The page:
The average American household carries $6,348 in credit card debt. In March of 2018 the nationwide credit card debt tally exceeded $1 trillion for the first time in history. By the end of 2018 analysts expect this figure to skyrocket to $4 trillion.
If you’re struggling with credit card debt, it’s safe to say you’re not alone. Missing a payment here and there is very common. Missing multiple payments is even more common, and a sign deep financial trouble could be on the horizon.
And while missing a payment here and there may not seem like a big deal, the truth is being just 60 days late can have severe financial implications.
Interest Rates Skyrocket
A late payment can trigger what is called the “penalty APR.” This is a sharp uptick in your credit card’s interest rate. It can go as high as 29.99%.
This adds up.
Let’s say your original APR was 18%. At that point you’re accumulating $18 for every $100 you spend. When the penalty APR hits you’ll be accumulating $29.99 for every $100 you spend. It may not seem like a big difference, but most people carry balances in the thousands. A $1000 balance means you’re paying $119.90 more than you would have been paying. If you carry a $3000 balance you would end up paying $359.70 more than you would have paid otherwise.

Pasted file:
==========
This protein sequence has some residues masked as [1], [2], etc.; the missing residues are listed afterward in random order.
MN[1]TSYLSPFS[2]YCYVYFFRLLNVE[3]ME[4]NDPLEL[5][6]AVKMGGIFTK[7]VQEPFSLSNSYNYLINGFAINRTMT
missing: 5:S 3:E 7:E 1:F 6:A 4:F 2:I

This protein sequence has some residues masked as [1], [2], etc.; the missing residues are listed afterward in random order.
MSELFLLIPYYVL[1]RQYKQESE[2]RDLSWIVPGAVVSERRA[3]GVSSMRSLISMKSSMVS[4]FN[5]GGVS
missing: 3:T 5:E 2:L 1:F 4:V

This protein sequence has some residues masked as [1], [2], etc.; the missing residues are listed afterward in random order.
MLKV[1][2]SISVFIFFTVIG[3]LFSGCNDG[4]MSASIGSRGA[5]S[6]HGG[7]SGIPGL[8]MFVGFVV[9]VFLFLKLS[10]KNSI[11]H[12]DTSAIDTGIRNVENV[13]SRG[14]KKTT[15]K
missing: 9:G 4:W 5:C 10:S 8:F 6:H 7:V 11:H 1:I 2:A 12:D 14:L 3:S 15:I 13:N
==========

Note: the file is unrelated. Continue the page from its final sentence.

These interest rates can swiftly take you over your limit, rendering the card useless while triggering even more fees. All this means…
Your Debt Starts Soaring
Do this on one credit card and you’re creating expensive problems. Do this on just three credit cards and you’re creating a financial black hole. You may never be able to pay enough to drive down the principal or to beat the interest.
Making the minimum payments? This balance is never going away. It may even continue to steadily creep upward.
Your Credit Score Takes a Nosedive
You’ll get dinged on a number of different factors:
- Your credit usage, which will soon show a swiftly closing gap between the amount of your credit line and the amount you have spent.
- Your debt-to-income ratio will be far less favorable.
- The late payments get reported as well, and every late payment drives your credit score down a little more.
A lower credit score means you’ll pay more for car insurance, have higher interest rates on any other loans you take out, and will have trouble refinancing any major debt, like your house or car loan, in the future.
Why are you missing your credit card payments?
When you start missing credit card payments it’s a good idea to consider why this is happening.
35% of Americans just forget. They can solve their problems with a little more organization.
But if you’re one of the 65% of Americans who has missed a credit card payment because you can’t afford it, because you’re juggling basic expenses or family emergencies, it’s time to consider rearranging your financial life. You may need to downsize. You may also need to declare bankruptcy because you’re in over your head.
If you think you may be in this position, don’t wait. The longer you wait, the worse the situation gets. Contact Sadek and Cooper for your free consultation. We’re ready to help.